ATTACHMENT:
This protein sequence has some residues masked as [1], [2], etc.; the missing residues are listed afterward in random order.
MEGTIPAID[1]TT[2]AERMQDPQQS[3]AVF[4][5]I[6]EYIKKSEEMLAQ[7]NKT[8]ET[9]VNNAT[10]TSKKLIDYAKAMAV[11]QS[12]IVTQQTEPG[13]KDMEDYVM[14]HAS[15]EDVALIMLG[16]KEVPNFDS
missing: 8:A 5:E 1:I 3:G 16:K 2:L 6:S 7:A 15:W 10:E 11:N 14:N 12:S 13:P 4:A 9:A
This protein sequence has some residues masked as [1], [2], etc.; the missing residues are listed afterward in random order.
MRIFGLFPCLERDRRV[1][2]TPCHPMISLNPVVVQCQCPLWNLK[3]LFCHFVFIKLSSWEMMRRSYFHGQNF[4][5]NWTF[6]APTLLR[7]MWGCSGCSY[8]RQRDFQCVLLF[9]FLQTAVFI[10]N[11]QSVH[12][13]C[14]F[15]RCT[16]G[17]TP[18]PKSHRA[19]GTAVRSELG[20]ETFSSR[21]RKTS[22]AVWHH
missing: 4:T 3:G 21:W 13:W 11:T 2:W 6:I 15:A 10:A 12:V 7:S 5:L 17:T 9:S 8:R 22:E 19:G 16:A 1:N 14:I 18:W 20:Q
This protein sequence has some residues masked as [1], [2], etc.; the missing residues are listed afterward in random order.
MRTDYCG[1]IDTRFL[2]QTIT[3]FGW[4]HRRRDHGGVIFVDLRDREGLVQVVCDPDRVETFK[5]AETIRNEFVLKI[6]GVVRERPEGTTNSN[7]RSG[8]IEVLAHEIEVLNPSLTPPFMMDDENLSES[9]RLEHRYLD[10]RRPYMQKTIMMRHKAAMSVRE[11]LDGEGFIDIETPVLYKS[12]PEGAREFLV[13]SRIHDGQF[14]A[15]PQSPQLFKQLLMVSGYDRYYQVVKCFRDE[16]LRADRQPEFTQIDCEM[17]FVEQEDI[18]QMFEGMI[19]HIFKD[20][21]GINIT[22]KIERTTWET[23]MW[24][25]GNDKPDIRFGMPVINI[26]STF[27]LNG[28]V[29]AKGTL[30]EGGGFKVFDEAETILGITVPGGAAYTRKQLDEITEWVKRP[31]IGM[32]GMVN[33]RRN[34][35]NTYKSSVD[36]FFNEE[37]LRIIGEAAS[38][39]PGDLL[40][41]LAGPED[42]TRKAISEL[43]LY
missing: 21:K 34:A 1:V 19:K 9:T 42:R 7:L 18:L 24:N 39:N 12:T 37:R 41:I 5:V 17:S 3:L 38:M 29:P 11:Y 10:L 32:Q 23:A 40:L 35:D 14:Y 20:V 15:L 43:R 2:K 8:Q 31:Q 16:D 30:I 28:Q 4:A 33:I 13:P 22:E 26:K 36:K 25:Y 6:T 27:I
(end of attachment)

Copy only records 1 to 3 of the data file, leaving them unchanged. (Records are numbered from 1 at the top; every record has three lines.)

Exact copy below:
This protein sequence has some residues masked as [1], [2], etc.; the missing residues are listed afterward in random order.
MEGTIPAID[1]TT[2]AERMQDPQQS[3]AVF[4][5]I[6]EYIKKSEEMLAQ[7]NKT[8]ET[9]VNNAT[10]TSKKLIDYAKAMAV[11]QS[12]IVTQQTEPG[13]KDMEDYVM[14]HAS[15]EDVALIMLG[16]KEVPNFDS
missing: 8:A 5:E 1:I 3:G 16:K 2:L 6:S 7:A 15:W 10:E 11:N 14:N 12:S 13:P 4:A 9:A
This protein sequence has some residues masked as [1], [2], etc.; the missing residues are listed afterward in random order.
MRIFGLFPCLERDRRV[1][2]TPCHPMISLNPVVVQCQCPLWNLK[3]LFCHFVFIKLSSWEMMRRSYFHGQNF[4][5]NWTF[6]APTLLR[7]MWGCSGCSY[8]RQRDFQCVLLF[9]FLQTAVFI[10]N[11]QSVH[12][13]C[14]F[15]RCT[16]G[17]TP[18]PKSHRA[19]GTAVRSELG[20]ETFSSR[21]RKTS[22]AVWHH
missing: 4:T 3:G 21:W 13:W 11:T 2:W 6:I 15:A 10:A 12:V 7:S 5:L 17:T 9:S 8:R 22:E 19:G 16:A 1:N 14:I 18:W 20:Q
This protein sequence has some residues masked as [1], [2], etc.; the missing residues are listed afterward in random order.
MRTDYCG[1]IDTRFL[2]QTIT[3]FGW[4]HRRRDHGGVIFVDLRDREGLVQVVCDPDRVETFK[5]AETIRNEFVLKI[6]GVVRERPEGTTNSN[7]RSG[8]IEVLAHEIEVLNPSLTPPFMMDDENLSES[9]RLEHRYLD[10]RRPYMQKTIMMRHKAAMSVRE[11]LDGEGFIDIETPVLYKS[12]PEGAREFLV[13]SRIHDGQF[14]A[15]PQSPQLFKQLLMVSGYDRYYQVVKCFRDE[16]LRADRQPEFTQIDCEM[17]FVEQEDI[18]QMFEGMI[19]HIFKD[20][21]GINIT[22]KIERTTWET[23]MW[24][25]GNDKPDIRFGMPVINI[26]STF[27]LNG[28]V[29]AKGTL[30]EGGGFKVFDEAETILGITVPGGAAYTRKQLDEITEWVKRP[31]IGM[32]GMVN[33]RRN[34][35]NTYKSSVD[36]FFNEE[37]LRIIGEAAS[38][39]PGDLL[40][41]LAGPED[42]TRKAISEL[43]LY
missing: 21:K 34:A 1:V 19:K 9:T 42:R 7:L 18:L 24:N 39:N 12:T 37:R 41:I 5:V 17:S 3:L 38:M 29:P 11:Y 10:L 32:Q 23:A 40:L 35:D 14:Y 20:V 15:L 43:R 2:K 8:Q 31:Q 16:D 30:I 28:Q 4:A 33:I 13:P 22:E 26:K 36:K 25:Y 6:T 27:I